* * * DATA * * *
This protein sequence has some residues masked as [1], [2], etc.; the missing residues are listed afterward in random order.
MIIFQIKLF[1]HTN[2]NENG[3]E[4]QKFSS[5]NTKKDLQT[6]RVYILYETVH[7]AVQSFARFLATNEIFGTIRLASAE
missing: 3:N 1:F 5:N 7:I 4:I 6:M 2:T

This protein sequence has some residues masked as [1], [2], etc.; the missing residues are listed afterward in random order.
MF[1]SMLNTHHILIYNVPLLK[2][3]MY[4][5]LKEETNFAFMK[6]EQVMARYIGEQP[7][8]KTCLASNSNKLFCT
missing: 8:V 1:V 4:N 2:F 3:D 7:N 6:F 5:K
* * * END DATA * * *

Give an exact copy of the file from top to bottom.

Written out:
This protein sequence has some residues masked as [1], [2], etc.; the missing residues are listed afterward in random order.
MIIFQIKLF[1]HTN[2]NENG[3]E[4]QKFSS[5]NTKKDLQT[6]RVYILYETVH[7]AVQSFARFLATNEIFGTIRLASAE
missing: 3:N 1:F 5:N 7:I 4:I 6:M 2:T

This protein sequence has some residues masked as [1], [2], etc.; the missing residues are listed afterward in random order.
MF[1]SMLNTHHILIYNVPLLK[2][3]MY[4][5]LKEETNFAFMK[6]EQVMARYIGEQP[7][8]KTCLASNSNKLFCT
missing: 8:V 1:V 4:N 2:F 3:D 7:N 6:F 5:K